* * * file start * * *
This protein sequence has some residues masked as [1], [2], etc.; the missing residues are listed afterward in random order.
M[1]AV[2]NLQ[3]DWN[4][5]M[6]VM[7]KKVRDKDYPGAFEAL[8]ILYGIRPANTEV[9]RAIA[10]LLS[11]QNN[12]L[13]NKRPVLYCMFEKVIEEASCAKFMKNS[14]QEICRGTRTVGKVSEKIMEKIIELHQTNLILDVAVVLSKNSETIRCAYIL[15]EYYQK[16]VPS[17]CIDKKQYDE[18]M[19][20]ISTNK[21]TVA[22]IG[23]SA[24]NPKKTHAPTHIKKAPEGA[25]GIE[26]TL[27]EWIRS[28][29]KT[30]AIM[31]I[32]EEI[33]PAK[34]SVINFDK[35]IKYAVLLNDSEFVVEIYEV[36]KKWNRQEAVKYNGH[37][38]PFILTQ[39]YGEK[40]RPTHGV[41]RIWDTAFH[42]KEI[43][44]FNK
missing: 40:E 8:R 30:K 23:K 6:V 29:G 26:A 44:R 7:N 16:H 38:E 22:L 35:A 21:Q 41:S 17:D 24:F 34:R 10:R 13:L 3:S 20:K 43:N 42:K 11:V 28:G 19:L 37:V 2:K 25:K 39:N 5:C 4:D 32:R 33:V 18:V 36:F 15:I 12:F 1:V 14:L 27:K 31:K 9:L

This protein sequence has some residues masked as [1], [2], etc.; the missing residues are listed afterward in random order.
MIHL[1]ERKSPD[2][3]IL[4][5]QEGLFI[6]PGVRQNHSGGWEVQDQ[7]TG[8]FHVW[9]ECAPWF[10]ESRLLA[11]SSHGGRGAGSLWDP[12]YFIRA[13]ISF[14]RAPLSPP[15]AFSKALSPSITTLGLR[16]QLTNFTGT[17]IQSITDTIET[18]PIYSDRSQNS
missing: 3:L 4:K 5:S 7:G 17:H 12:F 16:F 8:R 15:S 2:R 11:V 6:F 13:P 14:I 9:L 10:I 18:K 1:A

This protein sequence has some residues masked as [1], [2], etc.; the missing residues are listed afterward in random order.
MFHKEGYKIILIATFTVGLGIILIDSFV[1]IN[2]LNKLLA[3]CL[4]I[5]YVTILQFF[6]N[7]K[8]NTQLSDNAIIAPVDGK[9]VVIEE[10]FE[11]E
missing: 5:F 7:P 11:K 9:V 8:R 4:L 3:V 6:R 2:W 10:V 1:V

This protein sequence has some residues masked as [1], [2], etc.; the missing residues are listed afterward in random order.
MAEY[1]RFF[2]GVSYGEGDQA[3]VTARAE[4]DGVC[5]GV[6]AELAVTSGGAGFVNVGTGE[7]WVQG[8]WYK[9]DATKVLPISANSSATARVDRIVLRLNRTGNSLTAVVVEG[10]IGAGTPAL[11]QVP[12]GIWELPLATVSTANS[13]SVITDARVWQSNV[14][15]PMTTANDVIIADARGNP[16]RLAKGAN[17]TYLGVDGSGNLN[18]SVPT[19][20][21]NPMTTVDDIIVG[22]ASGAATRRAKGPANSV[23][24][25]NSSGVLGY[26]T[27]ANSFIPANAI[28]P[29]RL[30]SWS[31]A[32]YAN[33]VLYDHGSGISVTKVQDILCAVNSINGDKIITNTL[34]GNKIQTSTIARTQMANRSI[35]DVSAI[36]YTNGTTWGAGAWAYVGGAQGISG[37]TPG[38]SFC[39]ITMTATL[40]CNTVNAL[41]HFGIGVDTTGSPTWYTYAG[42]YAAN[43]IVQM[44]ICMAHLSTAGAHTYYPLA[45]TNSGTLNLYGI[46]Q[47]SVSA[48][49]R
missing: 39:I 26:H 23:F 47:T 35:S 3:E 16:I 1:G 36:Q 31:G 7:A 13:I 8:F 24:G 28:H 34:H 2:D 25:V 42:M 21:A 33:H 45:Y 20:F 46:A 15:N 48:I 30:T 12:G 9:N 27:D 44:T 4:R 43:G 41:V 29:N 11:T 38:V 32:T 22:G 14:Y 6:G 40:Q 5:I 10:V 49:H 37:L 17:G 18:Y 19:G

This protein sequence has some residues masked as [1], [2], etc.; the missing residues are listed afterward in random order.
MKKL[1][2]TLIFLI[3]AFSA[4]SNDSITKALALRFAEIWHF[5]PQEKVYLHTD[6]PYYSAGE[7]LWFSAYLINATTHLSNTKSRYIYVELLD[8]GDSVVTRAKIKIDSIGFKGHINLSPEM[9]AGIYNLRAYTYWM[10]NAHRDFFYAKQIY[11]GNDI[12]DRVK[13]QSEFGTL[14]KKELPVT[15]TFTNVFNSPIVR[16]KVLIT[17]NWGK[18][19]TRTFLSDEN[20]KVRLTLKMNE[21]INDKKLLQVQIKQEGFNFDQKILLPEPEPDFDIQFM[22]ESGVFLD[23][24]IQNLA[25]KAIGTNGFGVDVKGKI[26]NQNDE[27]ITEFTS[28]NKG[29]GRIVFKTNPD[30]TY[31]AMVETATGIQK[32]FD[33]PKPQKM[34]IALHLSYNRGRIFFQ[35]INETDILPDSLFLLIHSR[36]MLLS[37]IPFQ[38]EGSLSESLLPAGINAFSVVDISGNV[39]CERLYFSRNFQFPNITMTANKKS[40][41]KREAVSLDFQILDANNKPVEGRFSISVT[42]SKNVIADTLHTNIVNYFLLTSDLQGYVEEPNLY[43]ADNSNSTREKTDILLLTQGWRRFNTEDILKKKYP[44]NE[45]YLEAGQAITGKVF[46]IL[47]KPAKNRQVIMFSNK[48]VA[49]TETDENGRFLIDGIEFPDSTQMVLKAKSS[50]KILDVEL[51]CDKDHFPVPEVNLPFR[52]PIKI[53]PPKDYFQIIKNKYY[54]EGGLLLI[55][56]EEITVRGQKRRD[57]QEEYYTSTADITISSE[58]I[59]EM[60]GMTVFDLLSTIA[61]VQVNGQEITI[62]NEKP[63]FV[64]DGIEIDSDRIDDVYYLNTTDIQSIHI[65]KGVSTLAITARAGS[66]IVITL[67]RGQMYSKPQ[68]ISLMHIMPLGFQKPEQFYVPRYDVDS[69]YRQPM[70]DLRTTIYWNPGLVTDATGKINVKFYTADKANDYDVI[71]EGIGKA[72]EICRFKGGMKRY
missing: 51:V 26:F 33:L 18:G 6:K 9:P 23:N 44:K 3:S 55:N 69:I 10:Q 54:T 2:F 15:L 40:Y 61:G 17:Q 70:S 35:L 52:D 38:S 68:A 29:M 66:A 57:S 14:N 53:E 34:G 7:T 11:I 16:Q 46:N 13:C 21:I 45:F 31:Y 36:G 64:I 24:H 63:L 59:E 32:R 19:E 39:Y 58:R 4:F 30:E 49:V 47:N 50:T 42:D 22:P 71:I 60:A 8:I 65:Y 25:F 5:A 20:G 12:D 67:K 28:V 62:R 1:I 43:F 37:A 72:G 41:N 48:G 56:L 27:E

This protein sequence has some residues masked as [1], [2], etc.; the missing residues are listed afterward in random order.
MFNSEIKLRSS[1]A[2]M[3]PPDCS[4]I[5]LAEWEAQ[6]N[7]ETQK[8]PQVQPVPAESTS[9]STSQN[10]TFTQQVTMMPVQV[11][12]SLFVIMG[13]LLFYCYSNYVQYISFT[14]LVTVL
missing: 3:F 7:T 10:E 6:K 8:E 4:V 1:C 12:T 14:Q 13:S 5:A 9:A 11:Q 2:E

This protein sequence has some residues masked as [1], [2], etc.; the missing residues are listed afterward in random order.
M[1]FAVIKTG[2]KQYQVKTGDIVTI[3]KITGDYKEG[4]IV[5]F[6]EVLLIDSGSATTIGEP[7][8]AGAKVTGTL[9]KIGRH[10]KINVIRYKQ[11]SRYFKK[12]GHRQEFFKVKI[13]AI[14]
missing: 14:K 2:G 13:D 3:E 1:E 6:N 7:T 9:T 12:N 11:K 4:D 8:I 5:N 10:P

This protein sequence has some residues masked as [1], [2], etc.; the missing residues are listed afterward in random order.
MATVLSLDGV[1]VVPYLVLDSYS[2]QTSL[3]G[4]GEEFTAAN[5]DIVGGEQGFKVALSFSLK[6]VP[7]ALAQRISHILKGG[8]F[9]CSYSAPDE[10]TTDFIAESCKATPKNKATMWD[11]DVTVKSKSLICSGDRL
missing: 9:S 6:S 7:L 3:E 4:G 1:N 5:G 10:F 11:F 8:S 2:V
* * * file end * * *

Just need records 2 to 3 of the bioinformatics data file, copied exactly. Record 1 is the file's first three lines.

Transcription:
This protein sequence has some residues masked as [1], [2], etc.; the missing residues are listed afterward in random order.
MIHL[1]ERKSPD[2][3]IL[4][5]QEGLFI[6]PGVRQNHSGGWEVQDQ[7]TG[8]FHVW[9]ECAPWF[10]ESRLLA[11]SSHGGRGAGSLWDP[12]YFIRA[13]ISF[14]RAPLSPP[15]AFSKALSPSITTLGLR[16]QLTNFTGT[17]IQSITDTIET[18]PIYSDRSQNS
missing: 3:L 4:K 5:S 7:G 17:H 12:F 16:F 8:R 15:S 2:R 11:V 6:F 13:P 14:I 9:L 10:I 18:K 1:A

This protein sequence has some residues masked as [1], [2], etc.; the missing residues are listed afterward in random order.
MFHKEGYKIILIATFTVGLGIILIDSFV[1]IN[2]LNKLLA[3]CL[4]I[5]YVTILQFF[6]N[7]K[8]NTQLSDNAIIAPVDGK[9]VVIEE[10]FE[11]E
missing: 5:F 7:P 11:K 9:V 8:R 4:L 3:V 6:R 2:W 10:V 1:V